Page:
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How to Use Clarity and Saturation to Change the Tone of Photos in Lightroom Classic

Let's take a look at a couple of adjustments you'll want to really understand when editing your photos in Adobe Lightroom Classic. Both the Clarity and Saturation adjustments offer a wide range of aesthetic looks to help you get the most out of your photo edit.

In this tutorial we're going to learn about how these two adjustments work, and teach you a few tricks that are built in to these Lightroom sliders. With this information, you'll be able to move forward with confidence in your next edit.

What is Clarity?

Lightroom has so many different options to deal with texture and contrast. Clarity, however, is unique in this department. It does affect contrast and texture, but it contains a built-in AI that isolates the adjustment to affect only the mid-tones of your image.

Here's an example of an image on the left with 0 Clarity, and then the same image with an adjustment of +60 Clarity on the right. Notice how the added texture & contrast is contained to the mid-tones. The whites in the sky are left almost entirely intact.

Left: RAW Image — Right: Clarity +60

Clarity also works in reverse! By making an adjustment with negative clarity values, you can decrease the texture & contrast in your image, and again, specifically targeted towards your mid-tones.

Here's an example of the same image on the left with 0 Clarity, and then an adjustment of -60 Clarity on the right.

Left: RAW Image — Right: Clarity -60

Notice here how the texture and contrast is reduced, creating a soft quality to the image. This look resembles old film stocks, and creates a soft, dreamy aesthetic.

As always, there are no rules for the 'right' way to use an adjustment, but understanding how and what it does can help you to make the right creative decision for your photo.

What is Saturation?

For our purposes, Saturation can be defined as the strength of the colours in an image. An increase of saturation will increase the strength of your colours, and decreasing saturation will bring down the strength of colours.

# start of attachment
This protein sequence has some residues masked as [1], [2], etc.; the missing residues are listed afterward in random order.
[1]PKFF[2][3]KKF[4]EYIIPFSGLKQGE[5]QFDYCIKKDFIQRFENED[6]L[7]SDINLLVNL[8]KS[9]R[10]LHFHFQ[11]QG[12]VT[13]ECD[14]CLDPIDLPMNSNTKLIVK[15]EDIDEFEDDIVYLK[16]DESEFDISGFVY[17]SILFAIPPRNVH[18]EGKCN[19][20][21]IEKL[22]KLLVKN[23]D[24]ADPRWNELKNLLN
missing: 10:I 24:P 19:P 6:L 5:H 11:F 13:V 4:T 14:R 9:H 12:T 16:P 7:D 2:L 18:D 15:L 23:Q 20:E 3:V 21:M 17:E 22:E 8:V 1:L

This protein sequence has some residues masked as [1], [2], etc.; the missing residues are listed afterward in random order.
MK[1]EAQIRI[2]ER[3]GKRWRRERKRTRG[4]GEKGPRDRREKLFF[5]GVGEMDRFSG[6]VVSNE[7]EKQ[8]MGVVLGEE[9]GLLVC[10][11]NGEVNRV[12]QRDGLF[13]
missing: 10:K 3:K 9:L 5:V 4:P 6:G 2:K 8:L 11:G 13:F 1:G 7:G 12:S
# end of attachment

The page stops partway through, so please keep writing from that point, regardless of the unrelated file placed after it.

A little can go a long way with this adjustment, so let's take a look at the effect on our image.

Left: RAW Image — Right: Saturation +60

Here's our same original image on the left, and then an adjustment of +60 Saturation on the right. You can see the colours really come to life and pop off the screen.

With the power of the saturation adjustment it can be easy to create colours that are hyperreal, which is a look you might be looking for.

And of course, the saturation adjustment works the other way, with negative values.

Left: RAW Image — Right: Saturation -60

Our original is on the left, and the right image has an adjustment of -60 Saturation. Our colour's strength has been decreased substantially, and has muted the colours in the image. This gives me the appearance or feeling that clouds rolled in, or it was an overcast day.

The Relationship Between Clarity & Saturation

Anytime we increase the contrast of an image, our colours will increase in saturation. The same is true the other way around — when we decrease the contrast of an image, our colours will decrease in saturation.

To apply that concept, when we increase the clarity in our image, the saturation will also increase (even without touching the saturation slider!). That means if we want to increase the clarity, but maintain the original saturation in our image, we'll need to decrease the saturation accordingly.

Here's the same photo with an adjustment of +70 Clarity, and -25 Saturation.

+70 Clarity, -25 Saturation

To my eye, these adjustments bring out all of the beautiful details in the waves, while maintaining the colour palette true to the landscape I photographed.

Get Creative With Clarity & Saturation

The most important thing to take away here is that you need to find what's right for your image. Are you going for hyperrealism? If so, cranking up the clarity and saturation is a good move for you. Do you prefer a moodier, nostalgic photo edit? Explore the negative values of clarity and saturation.

I hope this tutorial has allowed you to feel more confident in achieving your desired photo aesthetic. Most importantly, play around, and find what looks good to you.

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